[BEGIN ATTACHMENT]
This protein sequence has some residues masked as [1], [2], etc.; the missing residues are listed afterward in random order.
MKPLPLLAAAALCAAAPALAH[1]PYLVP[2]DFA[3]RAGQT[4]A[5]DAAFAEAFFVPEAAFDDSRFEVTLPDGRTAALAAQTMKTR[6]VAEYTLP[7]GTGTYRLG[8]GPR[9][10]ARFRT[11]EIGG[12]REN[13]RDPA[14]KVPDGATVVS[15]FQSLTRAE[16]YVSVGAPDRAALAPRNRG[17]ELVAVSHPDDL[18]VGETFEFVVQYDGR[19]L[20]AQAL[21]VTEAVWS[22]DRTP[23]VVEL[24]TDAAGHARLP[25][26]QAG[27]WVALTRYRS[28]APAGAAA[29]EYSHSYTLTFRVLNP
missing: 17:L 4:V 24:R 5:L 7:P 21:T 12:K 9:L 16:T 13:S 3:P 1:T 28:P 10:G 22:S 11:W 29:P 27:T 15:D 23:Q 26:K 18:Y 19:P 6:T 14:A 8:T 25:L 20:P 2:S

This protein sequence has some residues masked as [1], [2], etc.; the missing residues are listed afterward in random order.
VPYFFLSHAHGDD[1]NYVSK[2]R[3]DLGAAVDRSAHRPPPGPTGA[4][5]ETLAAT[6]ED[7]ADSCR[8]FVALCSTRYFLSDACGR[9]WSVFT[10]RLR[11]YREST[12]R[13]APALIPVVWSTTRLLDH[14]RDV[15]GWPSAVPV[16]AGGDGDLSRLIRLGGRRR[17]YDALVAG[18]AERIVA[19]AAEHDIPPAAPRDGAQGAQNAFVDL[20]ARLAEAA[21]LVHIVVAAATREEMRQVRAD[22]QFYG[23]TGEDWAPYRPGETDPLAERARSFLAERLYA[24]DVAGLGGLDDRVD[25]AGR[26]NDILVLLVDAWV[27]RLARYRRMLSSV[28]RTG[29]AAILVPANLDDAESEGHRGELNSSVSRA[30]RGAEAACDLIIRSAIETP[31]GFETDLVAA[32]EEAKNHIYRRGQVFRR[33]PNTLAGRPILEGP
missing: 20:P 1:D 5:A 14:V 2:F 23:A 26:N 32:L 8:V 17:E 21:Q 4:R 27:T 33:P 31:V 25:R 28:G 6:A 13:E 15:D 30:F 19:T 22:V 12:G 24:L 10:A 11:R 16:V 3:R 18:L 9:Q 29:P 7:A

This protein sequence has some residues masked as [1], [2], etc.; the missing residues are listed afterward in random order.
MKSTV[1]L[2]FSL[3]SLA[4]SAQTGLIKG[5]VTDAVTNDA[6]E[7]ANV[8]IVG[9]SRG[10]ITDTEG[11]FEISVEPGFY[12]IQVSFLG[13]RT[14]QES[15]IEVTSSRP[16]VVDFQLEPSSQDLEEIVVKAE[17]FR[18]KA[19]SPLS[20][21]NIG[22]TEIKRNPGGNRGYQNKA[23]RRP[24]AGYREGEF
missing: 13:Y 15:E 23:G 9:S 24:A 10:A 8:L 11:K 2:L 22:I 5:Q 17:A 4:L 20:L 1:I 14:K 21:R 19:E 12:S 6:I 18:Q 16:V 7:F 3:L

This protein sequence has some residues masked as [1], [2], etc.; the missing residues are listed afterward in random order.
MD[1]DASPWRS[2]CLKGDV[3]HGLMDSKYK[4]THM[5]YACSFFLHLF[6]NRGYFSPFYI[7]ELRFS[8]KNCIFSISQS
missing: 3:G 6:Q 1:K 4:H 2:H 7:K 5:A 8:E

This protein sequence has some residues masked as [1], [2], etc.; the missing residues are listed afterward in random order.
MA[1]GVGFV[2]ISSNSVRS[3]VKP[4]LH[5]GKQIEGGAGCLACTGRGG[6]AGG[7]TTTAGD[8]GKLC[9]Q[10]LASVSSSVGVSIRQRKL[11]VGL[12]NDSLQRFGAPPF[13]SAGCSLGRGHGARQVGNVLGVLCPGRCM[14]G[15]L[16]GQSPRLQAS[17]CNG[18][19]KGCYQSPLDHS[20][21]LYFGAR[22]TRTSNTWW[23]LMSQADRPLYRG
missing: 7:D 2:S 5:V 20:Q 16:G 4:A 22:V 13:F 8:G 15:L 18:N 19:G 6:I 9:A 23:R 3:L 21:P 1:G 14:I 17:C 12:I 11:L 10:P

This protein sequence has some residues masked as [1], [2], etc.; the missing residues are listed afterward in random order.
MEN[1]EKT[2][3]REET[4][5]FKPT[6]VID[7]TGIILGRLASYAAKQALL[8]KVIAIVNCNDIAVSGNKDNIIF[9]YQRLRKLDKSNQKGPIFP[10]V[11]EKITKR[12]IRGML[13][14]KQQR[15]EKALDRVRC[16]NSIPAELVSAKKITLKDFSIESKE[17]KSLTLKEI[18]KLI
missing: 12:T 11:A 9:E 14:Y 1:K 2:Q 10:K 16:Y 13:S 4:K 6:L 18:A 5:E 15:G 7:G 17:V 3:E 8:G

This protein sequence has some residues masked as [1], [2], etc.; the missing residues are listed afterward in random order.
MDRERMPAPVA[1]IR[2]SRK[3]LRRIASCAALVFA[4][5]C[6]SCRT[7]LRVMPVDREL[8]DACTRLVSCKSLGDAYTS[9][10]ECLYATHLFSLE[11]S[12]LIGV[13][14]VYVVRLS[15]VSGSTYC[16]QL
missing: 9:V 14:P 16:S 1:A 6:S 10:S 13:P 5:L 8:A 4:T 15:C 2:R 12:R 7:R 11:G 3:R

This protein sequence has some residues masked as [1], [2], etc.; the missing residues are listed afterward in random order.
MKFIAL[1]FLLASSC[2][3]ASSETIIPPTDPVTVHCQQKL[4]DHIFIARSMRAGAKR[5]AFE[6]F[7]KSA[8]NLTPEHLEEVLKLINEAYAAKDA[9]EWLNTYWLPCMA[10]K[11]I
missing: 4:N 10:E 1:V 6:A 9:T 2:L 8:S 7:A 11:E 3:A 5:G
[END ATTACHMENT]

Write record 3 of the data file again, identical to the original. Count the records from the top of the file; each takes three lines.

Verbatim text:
This protein sequence has some residues masked as [1], [2], etc.; the missing residues are listed afterward in random order.
MKSTV[1]L[2]FSL[3]SLA[4]SAQTGLIKG[5]VTDAVTNDA[6]E[7]ANV[8]IVG[9]SRG[10]ITDTEG[11]FEISVEPGFY[12]IQVSFLG[13]RT[14]QES[15]IEVTSSRP[16]VVDFQLEPSSQDLEEIVVKAE[17]FR[18]KA[19]SPLS[20][21]NIG[22]TEIKRNPGGNRGYQNKA[23]RRP[24]AGYREGEF
missing: 13:Y 15:E 23:G 9:S 24:A 10:A 8:L 11:K 2:L 22:I 5:Q 17:A 4:L 20:L 1:I 14:K 21:R 19:E 12:S 6:I 18:Q 16:V 7:F 3:L